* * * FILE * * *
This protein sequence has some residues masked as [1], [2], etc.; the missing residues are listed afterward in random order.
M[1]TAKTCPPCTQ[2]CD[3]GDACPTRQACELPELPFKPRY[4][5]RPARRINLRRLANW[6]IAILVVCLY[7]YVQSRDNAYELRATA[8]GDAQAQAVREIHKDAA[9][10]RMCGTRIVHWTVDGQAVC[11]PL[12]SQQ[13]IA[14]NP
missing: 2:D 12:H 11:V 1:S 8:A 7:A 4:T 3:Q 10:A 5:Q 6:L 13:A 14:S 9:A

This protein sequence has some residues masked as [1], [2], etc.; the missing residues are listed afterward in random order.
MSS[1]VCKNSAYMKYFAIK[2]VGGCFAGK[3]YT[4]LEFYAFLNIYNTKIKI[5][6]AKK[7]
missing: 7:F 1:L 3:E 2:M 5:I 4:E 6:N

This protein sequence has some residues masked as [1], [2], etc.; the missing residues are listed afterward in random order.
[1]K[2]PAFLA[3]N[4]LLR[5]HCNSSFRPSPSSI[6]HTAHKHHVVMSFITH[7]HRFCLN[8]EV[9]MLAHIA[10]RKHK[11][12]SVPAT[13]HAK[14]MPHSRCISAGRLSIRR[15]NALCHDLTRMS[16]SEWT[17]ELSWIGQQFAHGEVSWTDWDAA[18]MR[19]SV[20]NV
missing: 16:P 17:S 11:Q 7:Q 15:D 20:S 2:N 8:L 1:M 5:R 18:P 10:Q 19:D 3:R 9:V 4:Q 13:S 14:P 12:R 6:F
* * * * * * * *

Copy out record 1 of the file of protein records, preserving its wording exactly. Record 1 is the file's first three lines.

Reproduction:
This protein sequence has some residues masked as [1], [2], etc.; the missing residues are listed afterward in random order.
M[1]TAKTCPPCTQ[2]CD[3]GDACPTRQACELPELPFKPRY[4][5]RPARRINLRRLANW[6]IAILVVCLY[7]YVQSRDNAYELRATA[8]GDAQAQAVREIHKDAA[9][10]RMCGTRIVHWTVDGQAVC[11]PL[12]SQQ[13]IA[14]NP
missing: 2:D 12:H 11:V 1:S 8:A 7:A 4:T 3:Q 10:A 5:Q 6:L 13:A 14:S 9:A